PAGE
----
oral health professionals adequately trained to provide effective and
compassionate care for children with autism spectrum disorder (ASD)? Many share
they lack confidence in doing so and many children with ASD often forgo
critical dental care.
Regis College’s Dental Hygiene Program has taken an innovative
approach to addressing this public health matter. The university’s
mission is to care for all, without distinction. This value has guided the
university’s approach to preparing future dental hygienists to properly care
for those with ASD, especially children. It is vital that these future
practitioners attain the competence to treat these patients given the increase
in the number of ASD cases in the United States.
Regis, the university is blending dental hygiene education with effective ASD
to sensory issues and other challenges, children with ASD may be prone to poor
oral hygiene and therefore require an increased need for dental care, and more
specifically, dental hygiene visits. Why? Various barriers including
difficulties accessing health care, potential patient resistance to treatment,
high cost or lack of insurance are all contributing factors. Current and future
dental hygienists need specific training to effectively treat this patient population.
Providing effective dental hygiene care to this population is
incredibly important to prevent periodontal disease and decay. Building an
environment of trust so patients feel comfortable in the dental setting is
vital, and it is especially important with individuals with ASD. To do this,
dental hygiene students need to be trained to successfully provide treatment to
patients with ASD. The goal of interprofessional training at Regis is to provide
them with the building blocks to effectively treat this population in the
future in private practice.
Commission on Dental Accreditation (CODA) defines interprofessional education
as students and/or professionals from two or more professions learning about,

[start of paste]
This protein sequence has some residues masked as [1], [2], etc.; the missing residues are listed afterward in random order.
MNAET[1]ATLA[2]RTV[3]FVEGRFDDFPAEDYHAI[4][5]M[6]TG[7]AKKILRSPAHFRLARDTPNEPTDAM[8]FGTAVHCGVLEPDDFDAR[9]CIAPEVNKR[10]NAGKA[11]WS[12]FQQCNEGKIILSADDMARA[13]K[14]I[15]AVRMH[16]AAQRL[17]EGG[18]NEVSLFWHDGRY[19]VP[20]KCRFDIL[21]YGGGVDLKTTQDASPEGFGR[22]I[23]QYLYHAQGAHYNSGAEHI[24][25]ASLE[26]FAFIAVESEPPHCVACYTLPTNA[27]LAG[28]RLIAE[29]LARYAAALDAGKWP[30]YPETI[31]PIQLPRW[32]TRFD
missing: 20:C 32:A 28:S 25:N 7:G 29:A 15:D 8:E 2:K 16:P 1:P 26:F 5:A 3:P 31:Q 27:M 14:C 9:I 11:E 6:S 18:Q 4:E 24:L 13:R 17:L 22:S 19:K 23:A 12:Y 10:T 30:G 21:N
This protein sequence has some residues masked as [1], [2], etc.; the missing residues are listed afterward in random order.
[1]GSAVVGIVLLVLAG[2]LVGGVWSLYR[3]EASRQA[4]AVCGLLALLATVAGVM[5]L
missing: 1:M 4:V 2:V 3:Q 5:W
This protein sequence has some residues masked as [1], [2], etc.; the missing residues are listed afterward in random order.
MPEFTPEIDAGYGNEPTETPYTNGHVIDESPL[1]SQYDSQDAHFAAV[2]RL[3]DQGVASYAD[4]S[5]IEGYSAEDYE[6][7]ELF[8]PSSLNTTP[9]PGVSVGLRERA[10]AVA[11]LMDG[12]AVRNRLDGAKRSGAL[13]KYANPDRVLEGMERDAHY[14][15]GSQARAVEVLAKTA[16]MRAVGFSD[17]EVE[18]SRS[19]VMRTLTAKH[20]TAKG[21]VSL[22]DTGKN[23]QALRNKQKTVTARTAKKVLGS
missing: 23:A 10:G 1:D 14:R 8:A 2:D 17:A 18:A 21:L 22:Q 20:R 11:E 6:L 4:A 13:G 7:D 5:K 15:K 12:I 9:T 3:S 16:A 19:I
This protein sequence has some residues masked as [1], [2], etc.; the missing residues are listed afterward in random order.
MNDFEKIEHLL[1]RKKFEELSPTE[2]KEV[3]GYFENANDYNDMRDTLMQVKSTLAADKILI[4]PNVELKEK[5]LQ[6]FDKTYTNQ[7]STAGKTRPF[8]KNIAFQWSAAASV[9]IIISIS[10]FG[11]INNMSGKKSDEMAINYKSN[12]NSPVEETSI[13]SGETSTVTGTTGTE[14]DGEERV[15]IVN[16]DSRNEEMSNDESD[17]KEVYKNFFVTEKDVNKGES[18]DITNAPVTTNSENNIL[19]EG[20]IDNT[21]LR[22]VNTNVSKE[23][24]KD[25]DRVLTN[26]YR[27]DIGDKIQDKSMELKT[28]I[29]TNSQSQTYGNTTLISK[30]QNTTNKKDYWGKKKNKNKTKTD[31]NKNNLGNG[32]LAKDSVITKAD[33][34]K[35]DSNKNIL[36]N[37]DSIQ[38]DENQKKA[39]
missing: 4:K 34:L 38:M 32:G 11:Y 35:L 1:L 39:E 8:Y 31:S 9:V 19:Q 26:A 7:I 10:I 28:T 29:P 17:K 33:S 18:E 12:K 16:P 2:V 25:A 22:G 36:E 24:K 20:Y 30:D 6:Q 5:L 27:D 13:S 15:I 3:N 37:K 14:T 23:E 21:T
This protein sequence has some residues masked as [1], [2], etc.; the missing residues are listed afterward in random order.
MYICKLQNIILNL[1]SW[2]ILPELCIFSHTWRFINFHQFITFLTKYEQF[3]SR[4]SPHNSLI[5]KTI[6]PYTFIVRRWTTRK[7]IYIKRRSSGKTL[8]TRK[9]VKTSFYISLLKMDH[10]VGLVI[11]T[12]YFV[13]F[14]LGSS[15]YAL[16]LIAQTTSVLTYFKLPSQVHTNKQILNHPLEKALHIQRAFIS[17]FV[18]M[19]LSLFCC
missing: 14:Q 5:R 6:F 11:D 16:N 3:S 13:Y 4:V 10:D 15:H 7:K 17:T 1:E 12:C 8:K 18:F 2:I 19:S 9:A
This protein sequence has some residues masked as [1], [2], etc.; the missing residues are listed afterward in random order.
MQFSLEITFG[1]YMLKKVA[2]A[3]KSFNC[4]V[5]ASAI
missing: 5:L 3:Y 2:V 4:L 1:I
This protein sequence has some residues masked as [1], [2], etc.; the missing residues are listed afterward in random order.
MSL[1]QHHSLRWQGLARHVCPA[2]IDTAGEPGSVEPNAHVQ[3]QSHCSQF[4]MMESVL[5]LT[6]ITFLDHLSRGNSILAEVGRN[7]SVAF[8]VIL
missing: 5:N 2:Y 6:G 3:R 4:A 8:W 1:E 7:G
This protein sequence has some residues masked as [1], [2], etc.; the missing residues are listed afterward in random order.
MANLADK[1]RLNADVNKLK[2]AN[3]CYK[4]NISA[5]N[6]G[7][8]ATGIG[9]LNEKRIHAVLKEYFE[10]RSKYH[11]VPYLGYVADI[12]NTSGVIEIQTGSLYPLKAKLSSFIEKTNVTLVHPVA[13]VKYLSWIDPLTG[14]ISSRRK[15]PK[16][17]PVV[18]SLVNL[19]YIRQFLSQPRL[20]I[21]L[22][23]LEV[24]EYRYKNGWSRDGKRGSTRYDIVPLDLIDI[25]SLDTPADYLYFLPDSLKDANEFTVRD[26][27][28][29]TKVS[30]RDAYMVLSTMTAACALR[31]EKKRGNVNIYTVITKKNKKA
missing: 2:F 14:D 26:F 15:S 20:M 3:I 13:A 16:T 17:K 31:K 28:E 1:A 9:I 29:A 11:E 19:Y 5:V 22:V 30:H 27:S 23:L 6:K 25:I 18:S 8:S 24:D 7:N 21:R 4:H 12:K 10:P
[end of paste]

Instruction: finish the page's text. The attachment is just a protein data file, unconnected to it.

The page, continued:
from and with each other to enable effective collaboration to improve health
outcomes. This is a critical component to support comprehensive patient care.
Dental Hygiene Program recognizes the importance of interprofessional
education. This unique approach to prepare students to care for the person’s
wellbeing in its entirety, a core value of the university’s mission, is woven into
clinical and didactic courses throughout the dental hygiene curriculum.
goal of the Applied Behavior
Analysis (ABA) Graduate Program and the Autism Center at Regis
is to enhance the quality of life for children diagnosed with ASD and their
families. The dental hygiene program collaborates with the ABA program and the
Autism Center to increase oral health education and treatment for this
population. This year, ABA program faculty are providing an introductory
seminar on ASD for dental hygiene faculty and students. In the next academic
year, more training will be provided to the dental hygiene faculty and students
on ways to effectively treat this population. In addition, the dental hygiene
program will collaborate with a graduate student from the ABA program on
research to examine methods for students to be more successful when treating
patients with ASD in the dental setting. Conversely, the dental hygiene program
will provide training for the ABA students and Autism Center faculty and
families on the importance of oral hygiene.
primary goal of the interprofessionalism approach is to collaborate and improve
the oral health outcomes of those with ASD and to prepare students to apply
these innovative practices in private practice upon graduation. Regis College
is hopeful this new program will serve as a model to enhance dental hygienist
education and expand access to dental care for all.
Courtesy of Karen Hallisey-Pesa, D.M.D., Director of the Regis
College Dental Hygiene Program and
Jacquelyn MacDonald, Ph.D., BCBA-D, LABA,
Program Director and Chair of the Master of Science in Applied Behavior
Analysis Program and Co-director of the Autism Center at Regis College
Published on May 10, 2023